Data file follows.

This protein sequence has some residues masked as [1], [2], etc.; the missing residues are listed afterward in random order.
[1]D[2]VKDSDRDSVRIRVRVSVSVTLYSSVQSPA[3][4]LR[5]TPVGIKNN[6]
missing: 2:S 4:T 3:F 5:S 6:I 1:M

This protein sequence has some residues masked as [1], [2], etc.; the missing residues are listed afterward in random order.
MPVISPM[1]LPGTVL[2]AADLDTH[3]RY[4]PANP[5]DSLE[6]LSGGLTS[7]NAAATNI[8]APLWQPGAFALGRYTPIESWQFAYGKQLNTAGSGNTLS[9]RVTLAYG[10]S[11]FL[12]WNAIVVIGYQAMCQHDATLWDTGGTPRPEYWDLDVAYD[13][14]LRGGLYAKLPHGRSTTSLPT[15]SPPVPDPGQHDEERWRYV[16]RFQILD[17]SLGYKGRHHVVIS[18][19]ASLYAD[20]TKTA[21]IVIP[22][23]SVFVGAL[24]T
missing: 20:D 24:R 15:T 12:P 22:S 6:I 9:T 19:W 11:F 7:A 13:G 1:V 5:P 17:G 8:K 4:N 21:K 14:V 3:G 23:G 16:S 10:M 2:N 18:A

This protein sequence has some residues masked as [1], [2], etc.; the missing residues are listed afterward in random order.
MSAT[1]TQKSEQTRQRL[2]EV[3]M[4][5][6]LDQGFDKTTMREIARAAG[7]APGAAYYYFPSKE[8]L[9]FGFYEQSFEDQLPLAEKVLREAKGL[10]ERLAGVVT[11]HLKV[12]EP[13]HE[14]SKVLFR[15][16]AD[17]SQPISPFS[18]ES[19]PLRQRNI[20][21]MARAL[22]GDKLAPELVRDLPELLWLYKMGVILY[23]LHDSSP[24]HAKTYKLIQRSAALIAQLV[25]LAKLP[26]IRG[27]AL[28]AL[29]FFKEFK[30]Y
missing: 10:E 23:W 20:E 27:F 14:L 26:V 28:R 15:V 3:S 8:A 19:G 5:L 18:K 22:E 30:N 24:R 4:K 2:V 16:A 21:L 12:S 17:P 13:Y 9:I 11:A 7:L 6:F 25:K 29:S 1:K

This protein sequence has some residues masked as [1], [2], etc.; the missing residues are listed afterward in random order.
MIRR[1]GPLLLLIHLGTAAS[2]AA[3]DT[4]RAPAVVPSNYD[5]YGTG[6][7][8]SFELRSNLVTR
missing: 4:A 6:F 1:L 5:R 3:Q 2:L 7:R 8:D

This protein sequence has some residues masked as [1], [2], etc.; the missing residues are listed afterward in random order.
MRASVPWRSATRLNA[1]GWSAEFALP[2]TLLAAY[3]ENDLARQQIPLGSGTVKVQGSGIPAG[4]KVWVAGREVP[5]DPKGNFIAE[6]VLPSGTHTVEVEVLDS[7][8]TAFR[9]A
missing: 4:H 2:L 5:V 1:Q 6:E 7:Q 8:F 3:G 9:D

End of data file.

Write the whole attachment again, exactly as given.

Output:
This protein sequence has some residues masked as [1], [2], etc.; the missing residues are listed afterward in random order.
[1]D[2]VKDSDRDSVRIRVRVSVSVTLYSSVQSPA[3][4]LR[5]TPVGIKNN[6]
missing: 2:S 4:T 3:F 5:S 6:I 1:M

This protein sequence has some residues masked as [1], [2], etc.; the missing residues are listed afterward in random order.
MPVISPM[1]LPGTVL[2]AADLDTH[3]RY[4]PANP[5]DSLE[6]LSGGLTS[7]NAAATNI[8]APLWQPGAFALGRYTPIESWQFAYGKQLNTAGSGNTLS[9]RVTLAYG[10]S[11]FL[12]WNAIVVIGYQAMCQHDATLWDTGGTPRPEYWDLDVAYD[13][14]LRGGLYAKLPHGRSTTSLPT[15]SPPVPDPGQHDEERWRYV[16]RFQILD[17]SLGYKGRHHVVIS[18][19]ASLYAD[20]TKTA[21]IVIP[22][23]SVFVGAL[24]T
missing: 20:D 24:R 15:T 12:P 22:S 6:I 9:T 19:W 11:F 7:A 13:G 1:V 5:P 17:G 8:K 4:N 21:K 14:V 3:G 23:G 16:S 10:M 2:N 18:A

This protein sequence has some residues masked as [1], [2], etc.; the missing residues are listed afterward in random order.
MSAT[1]TQKSEQTRQRL[2]EV[3]M[4][5][6]LDQGFDKTTMREIARAAG[7]APGAAYYYFPSKE[8]L[9]FGFYEQSFEDQLPLAEKVLREAKGL[10]ERLAGVVT[11]HLKV[12]EP[13]HE[14]SKVLFR[15][16]AD[17]SQPISPFS[18]ES[19]PLRQRNI[20][21]MARAL[22]GDKLAPELVRDLPELLWLYKMGVILY[23]LHDSSP[24]HAKTYKLIQRSAALIAQLV[25]LAKLP[26]IRG[27]AL[28]AL[29]FFKEFK[30]Y
missing: 10:E 23:W 20:E 27:F 14:L 26:V 28:R 15:V 3:S 8:A 19:G 5:L 18:K 22:E 30:N 24:R 4:K 2:V 16:A 21:L 12:S 17:P 13:Y 9:I 11:A 7:L 6:F 25:K 29:S 1:K

This protein sequence has some residues masked as [1], [2], etc.; the missing residues are listed afterward in random order.
MIRR[1]GPLLLLIHLGTAAS[2]AA[3]DT[4]RAPAVVPSNYD[5]YGTG[6][7][8]SFELRSNLVTR
missing: 4:A 6:F 1:L 5:R 3:Q 2:L 7:R 8:D

This protein sequence has some residues masked as [1], [2], etc.; the missing residues are listed afterward in random order.
MRASVPWRSATRLNA[1]GWSAEFALP[2]TLLAAY[3]ENDLARQQIPLGSGTVKVQGSGIPAG[4]KVWVAGREVP[5]DPKGNFIAE[6]VLPSGTHTVEVEVLDS[7][8]TAFR[9]A
missing: 4:H 2:L 5:V 1:Q 6:E 7:Q 8:F 3:G 9:D